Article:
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tl;dr.: Is there any number for which $2^{i}\mod 3 = 0$ where $i \in \mathbb{N}$

Some friends and I made a bet recently. Basically, if you are 3 persons who are to share a pizza, and you start out by cutting it into 4 even sized pieces, can you ever keep doubling the number of slices so that everyone will be able to pick up the same amount of pieces and get the same amount of pizza?

We did some mathematics on this ourselves, but seeing as we're all IT-engineers, our math skills are quite rusty :) We did come up with a small application to check it out, and it seems that there is no solution for $i < 1000$ or so. However, we're not quite satisfied with this solution. Can anyone provide a proof that it will never happen (or the opposite)? :)

English is not my first language, so I might not have been able the formulate the question clear enough. If more information is needed, please ask :)

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    $\begingroup$ No. You are asking for a number which is a power of 2 and is divisible by 3. This is impossible by unique factorization of integers into prime numbers (The fundamental theorem of arithmetic). $\endgroup$
    – KotelKanim
    Commented Oct 14, 2011 at 8:09
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    $\begingroup$ And they say number theory has no real world application. $\endgroup$
    – Joel Cohen
    Commented Oct 14, 2011 at 14:58
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    $\begingroup$ So did you win the bet or lose it? ;) $\endgroup$
    – Srivatsan
    Commented Oct 14, 2011 at 18:43
  • $\begingroup$ Sadly, I lost it :( $\endgroup$
    – cwap
    Commented Oct 15, 2011 at 18:39
  • $\begingroup$ Also, in the future, please try to use titles for your posts that help people browsing the titles to decide whether they might be able to help in your question. Eg. here you could use the title “Is there a power of two divisible by three?” or “Splitting pizza to three people evenly by repeatedly halving slices”. $\endgroup$
    – b_jonas
    Commented Mar 4, 2012 at 12:17

3 Answers 3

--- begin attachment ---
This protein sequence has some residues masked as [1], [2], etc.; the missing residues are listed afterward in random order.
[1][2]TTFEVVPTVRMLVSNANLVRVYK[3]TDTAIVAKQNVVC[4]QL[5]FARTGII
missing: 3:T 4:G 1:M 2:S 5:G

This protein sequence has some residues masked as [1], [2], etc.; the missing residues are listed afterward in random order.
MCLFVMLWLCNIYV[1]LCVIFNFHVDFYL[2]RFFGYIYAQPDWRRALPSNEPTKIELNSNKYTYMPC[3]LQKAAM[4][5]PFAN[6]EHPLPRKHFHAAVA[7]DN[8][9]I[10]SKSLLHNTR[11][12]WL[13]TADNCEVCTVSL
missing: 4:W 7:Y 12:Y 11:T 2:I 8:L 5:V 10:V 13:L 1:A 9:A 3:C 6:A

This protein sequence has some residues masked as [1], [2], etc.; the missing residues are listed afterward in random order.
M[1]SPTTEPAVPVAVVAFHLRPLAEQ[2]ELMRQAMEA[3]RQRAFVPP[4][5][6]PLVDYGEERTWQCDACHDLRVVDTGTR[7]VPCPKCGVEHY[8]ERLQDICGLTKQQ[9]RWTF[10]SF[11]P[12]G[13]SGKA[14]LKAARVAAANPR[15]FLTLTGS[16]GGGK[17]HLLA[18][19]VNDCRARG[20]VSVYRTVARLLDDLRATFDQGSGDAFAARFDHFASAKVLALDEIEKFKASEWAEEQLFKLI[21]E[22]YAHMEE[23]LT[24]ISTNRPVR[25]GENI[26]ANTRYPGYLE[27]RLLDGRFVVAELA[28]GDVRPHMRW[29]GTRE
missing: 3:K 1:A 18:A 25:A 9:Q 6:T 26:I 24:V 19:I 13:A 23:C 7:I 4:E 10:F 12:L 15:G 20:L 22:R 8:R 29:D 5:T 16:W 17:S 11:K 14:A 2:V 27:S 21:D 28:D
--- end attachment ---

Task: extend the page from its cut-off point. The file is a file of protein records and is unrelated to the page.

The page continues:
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No, you can't, because the decomposition of a number into primes is unique and a $3$ does not appear in the prime decomposition of $2^i$.

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On the other hand, if you're willing to cut infinitely often, you cut the pizza into four equal pieces, then take one piece each, and repeat with the remaining piece. If you do this exponentially faster you can finish the pizza in a finite amount of time.

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    $\begingroup$ One might hungry around step 5, however! $\endgroup$
    – JavaMan
    Commented Oct 14, 2011 at 18:03
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    $\begingroup$ On the other other hand, if you're willing to allow an infinite amount of toppings on your pizza... (^^ ?!?!) $\endgroup$ Commented Oct 14, 2011 at 18:09
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For an argument without appealing to prime factorization, just note the following fact: the product of two odd numbers is odd.

Now suppose that we could write $2^i = 3n$ for some integer $n$. $2^i$ is clearly even, so $n$ must be even: $n = 2m$ for some integer $m$. Therefore, dividing both sides by 2, we have $2^{i-1} = 3m$, so $2^{i-1}$ can also be written as a multiple of 3. Repeating this process $i$ times, we find that $2$ can be written as a multiple of $3$, which is absurd.

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